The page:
Text and photographs are © by Ellen Spector Platt & Ellen Zachos, all rights reserved.


Wednesday, May 6, 2009

ON RAMPS

Other Ellen forages in the wild; I’m more likely to forage at the Greenmarket. Mid spring takes me to my favorite, Union Square, to seek ramps also known as wild leeks, (Allium tricoccum). Ramps are the first of the outdoor greens to be offered for sale in spring, prized by chefs and home cooks alike.

They have a sweetish, but
strong onion flavor, used by
AmerIndians and Settlers for
cooking, spring tonics, and
cures for colds, fevers, and
worms in children. They
grow wild from Nova Scotia
to Georgia and West to
Minnesota according to the
Audubon Field Guide to
North American Wild-
flowers.


If you do go out foraging in the wild, seek them in moist woods, often under maple trees. Note that like many decorative Alliums, the leaves die back before the flowers appear. To mark a patch in summer for next springs’ harvest, look for flower stems with cream-colored umbels, leaves dead or dying back. Even then, it's hard to differentiate them from wild garlic (Allium canadense) and wild onion (Allium cernuum) which is unpleasantly strong. Use a good field guide.Check for a definite onion aroma of ramps to be safe from Death Camass.

Buy ramp bulblets or seeds for your own garden from the Ramp Farm. Although this farm still has seeds they're no longer taking orders for '09 shipments of the starters.

Usually one or
two stands sell
ramps in the
Greenmarket, often mobbed by area chefs, laden with a week’s supply. Edible parts are young leaves, stems and bulblets, as in scallions. Tasty varieties of mushrooms are available in the market simultaneously.

The New York Times offers a recipe or two every April. Here’s one of mine, a simple but delicious combination featuring ramps and mushrooms.Spring Rice Pilaf with Ramps
From Garlic, Onions & other Alliums by Ellen Spector Platt,
Stackpole Books, 2003

2 cups white or brown rice
4 cups boiling water
4 tablespoons butter
½ teaspoon salt, or to taste
Ground pepper to taste
15 ramps, more or less
Two medium onions peeled and chopped
½ pound assorted mushrooms, washed, trimmed and sliced
1 cup dry white wine, such as Muscadet
Grated Parmesan cheese

1. In a saucepan, saute the onion in 2 tablespoons of butter until golden.
2. Stir in the rice until coated with butter. Add salt and pepper.
3. Pour in boiling water, cover the pan and cook gently for 30 minutes. Don’t lift the lid. After thirty minutes turn off the burner.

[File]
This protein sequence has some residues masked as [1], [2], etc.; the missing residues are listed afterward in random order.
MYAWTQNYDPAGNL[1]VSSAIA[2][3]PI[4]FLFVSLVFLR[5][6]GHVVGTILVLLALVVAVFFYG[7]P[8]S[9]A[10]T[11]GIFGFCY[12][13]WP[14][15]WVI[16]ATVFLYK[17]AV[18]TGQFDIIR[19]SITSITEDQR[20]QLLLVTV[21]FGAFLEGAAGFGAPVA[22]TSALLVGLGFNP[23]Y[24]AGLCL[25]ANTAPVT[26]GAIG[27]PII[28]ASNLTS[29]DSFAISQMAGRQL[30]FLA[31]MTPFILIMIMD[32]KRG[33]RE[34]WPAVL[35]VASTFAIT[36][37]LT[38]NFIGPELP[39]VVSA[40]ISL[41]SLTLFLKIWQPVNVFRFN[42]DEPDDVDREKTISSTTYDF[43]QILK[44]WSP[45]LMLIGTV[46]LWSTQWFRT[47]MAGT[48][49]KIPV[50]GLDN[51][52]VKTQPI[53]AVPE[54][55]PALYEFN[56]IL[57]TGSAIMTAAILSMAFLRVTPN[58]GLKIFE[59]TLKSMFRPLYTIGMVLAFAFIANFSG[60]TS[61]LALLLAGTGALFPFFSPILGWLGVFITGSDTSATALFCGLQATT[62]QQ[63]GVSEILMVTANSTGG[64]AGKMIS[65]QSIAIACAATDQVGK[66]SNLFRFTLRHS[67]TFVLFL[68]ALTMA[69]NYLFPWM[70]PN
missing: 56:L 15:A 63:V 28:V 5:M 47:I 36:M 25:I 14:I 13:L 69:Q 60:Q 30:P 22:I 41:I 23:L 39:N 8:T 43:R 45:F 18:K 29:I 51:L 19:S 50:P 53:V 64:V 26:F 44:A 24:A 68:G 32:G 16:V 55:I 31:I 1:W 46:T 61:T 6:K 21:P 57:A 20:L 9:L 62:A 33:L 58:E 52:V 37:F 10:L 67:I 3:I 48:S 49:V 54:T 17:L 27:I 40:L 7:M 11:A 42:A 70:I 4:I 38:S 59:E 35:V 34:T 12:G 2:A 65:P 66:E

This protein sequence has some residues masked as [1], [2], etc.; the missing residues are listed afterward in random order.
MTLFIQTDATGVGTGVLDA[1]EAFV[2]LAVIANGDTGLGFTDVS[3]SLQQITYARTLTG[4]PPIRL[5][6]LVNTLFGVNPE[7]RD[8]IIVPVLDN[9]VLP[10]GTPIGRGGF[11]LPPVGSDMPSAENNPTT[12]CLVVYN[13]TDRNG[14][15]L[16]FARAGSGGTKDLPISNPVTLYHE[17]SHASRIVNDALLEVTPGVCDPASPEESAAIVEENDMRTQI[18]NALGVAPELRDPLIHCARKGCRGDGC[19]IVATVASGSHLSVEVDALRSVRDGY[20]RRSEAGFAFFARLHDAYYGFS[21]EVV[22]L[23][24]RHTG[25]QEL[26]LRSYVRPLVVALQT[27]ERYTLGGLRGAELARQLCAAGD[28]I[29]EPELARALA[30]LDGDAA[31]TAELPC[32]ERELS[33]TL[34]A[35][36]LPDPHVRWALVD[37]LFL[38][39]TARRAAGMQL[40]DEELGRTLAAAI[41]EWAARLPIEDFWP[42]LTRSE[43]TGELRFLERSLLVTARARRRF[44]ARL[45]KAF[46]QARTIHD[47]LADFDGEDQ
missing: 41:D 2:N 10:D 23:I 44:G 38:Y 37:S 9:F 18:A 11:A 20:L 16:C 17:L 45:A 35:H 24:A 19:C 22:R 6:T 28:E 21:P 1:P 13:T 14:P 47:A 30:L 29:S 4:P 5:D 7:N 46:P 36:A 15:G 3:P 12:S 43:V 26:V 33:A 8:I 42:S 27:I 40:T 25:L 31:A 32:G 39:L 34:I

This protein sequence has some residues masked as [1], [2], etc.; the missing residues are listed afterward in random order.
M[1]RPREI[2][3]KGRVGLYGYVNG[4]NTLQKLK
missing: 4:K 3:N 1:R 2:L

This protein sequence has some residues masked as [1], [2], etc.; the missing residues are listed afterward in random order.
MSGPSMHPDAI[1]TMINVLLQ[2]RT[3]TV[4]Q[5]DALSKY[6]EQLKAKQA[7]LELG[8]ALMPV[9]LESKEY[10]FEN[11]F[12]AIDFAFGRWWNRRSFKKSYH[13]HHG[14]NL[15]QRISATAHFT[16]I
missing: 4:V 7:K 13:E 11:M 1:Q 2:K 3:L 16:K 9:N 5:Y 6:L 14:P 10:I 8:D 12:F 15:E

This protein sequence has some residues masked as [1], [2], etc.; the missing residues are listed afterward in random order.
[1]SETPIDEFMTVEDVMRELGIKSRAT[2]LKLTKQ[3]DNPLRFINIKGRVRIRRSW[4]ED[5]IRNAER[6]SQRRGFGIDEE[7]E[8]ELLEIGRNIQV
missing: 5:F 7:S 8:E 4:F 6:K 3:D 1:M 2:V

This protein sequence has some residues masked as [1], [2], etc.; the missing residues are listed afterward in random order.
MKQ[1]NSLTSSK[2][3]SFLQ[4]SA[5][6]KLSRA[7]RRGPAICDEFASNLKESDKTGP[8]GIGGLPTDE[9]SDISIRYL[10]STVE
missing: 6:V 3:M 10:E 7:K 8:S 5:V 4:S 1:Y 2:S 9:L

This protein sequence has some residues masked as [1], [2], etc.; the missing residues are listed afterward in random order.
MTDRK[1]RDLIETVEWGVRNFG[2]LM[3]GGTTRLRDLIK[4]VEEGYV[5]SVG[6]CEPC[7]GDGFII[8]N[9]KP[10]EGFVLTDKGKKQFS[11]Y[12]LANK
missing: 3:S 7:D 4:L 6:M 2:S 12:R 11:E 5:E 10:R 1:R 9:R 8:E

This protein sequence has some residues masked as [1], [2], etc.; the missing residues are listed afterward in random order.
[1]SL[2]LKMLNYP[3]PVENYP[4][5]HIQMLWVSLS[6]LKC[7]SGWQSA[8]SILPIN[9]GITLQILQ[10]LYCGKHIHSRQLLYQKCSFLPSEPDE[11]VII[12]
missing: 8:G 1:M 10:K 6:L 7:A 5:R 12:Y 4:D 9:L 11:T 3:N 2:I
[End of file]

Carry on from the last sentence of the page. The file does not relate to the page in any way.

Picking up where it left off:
4. Meanwhile, prepare the ramps. Wash carefully, cut off roots and slip outer skin off stems. Cut off stems with bulblets and chop them. Chop leaves keeping them separate
5. In a shallow pan, saute the mushrooms in the rest of the butter for about ten minutes, and add the chopped ramp stems. Cook another minute or so, then add the wine and reduce. The mushrooms and ramps should be ready about the time the rice is ready.
6. Fluff the rice with a fork, add the mushroom mixture, fluff again. Then pour into serving bowl and sprinkle with chopped, uncooked ramp leaves. Serve with the grated cheese on the side.

Serves 8 as a side dish, or 6 as a main dish.

5 comments:

Ellen Zachos said...

I ordered from Ramp Farm this spring and can confirm that their starters are vigorous and healthy. I had to hold them in the fridge for longer than recommended (3 weeks!) but they started to grow AS SOON as I got them in the ground. Ramps grow slowly, so I opted for bulbs instead of seeds. Patience is not one of my strong suits!

Urban Gardens said...

Love this post and the included recipe!
I will use this opportunity to shamelessly plug my own new blog: Urban Gardens.
www.urbangardensweb.com
I just posted a story yesterday about the Boston Food Project and would like to explore further other stories about urban agriculture. I invite you to collaborate with me on this.
Thanks!

wiseacre said...

Sounds like I should quit my day job and head down with a truck load of Leeks. It's a great year for them - I know of at lease an acre's worth if you combined all the spots I've seen them. ...and I've not even looked far.

I was planning to harvest some more today - the 10 lbs or so I foraged a few days ago are gone. (I didn't eat them all - I've made a few people happy)

Ellen Spector Platt said...

So Wiseacre, How come you never dropped any off here? esp

wiseacre said...

You know I only need one more excuse to head down that way. I need to make a run to the Plantage in Mattituck on the far end of the Island. I can hear the perennials calling me to buy buy buy.

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